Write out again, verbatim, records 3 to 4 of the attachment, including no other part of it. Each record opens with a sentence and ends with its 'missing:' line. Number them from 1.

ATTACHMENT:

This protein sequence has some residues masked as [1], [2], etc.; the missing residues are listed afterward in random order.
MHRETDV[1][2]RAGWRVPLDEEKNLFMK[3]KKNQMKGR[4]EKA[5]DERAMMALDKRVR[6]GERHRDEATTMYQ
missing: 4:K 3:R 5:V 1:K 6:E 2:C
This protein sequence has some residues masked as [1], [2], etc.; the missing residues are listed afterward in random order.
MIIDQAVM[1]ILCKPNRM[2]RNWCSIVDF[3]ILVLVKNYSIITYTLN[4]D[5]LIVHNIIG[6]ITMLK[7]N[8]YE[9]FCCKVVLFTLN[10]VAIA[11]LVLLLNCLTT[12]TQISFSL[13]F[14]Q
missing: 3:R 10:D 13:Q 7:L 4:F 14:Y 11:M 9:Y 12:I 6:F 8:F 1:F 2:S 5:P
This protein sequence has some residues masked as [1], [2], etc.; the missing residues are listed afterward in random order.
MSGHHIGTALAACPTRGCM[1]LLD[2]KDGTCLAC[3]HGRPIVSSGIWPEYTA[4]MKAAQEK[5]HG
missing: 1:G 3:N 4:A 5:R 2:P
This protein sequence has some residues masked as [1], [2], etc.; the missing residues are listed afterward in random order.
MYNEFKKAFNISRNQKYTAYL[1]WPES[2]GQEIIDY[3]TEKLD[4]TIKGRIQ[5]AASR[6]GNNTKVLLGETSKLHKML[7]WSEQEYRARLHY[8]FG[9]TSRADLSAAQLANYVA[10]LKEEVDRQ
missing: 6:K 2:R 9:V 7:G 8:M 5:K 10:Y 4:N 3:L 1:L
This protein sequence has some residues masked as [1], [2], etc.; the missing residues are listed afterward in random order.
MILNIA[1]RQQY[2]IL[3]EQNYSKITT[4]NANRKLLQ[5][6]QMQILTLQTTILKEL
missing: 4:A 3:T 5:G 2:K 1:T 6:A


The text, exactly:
This protein sequence has some residues masked as [1], [2], etc.; the missing residues are listed afterward in random order.
MSGHHIGTALAACPTRGCM[1]LLD[2]KDGTCLAC[3]HGRPIVSSGIWPEYTA[4]MKAAQEK[5]HG
missing: 1:G 3:N 4:A 5:R 2:P
This protein sequence has some residues masked as [1], [2], etc.; the missing residues are listed afterward in random order.
MYNEFKKAFNISRNQKYTAYL[1]WPES[2]GQEIIDY[3]TEKLD[4]TIKGRIQ[5]AASR[6]GNNTKVLLGETSKLHKML[7]WSEQEYRARLHY[8]FG[9]TSRADLSAAQLANYVA[10]LKEEVDRQ
missing: 6:K 2:R 9:V 7:G 8:M 5:K 10:Y 4:N 3:L 1:L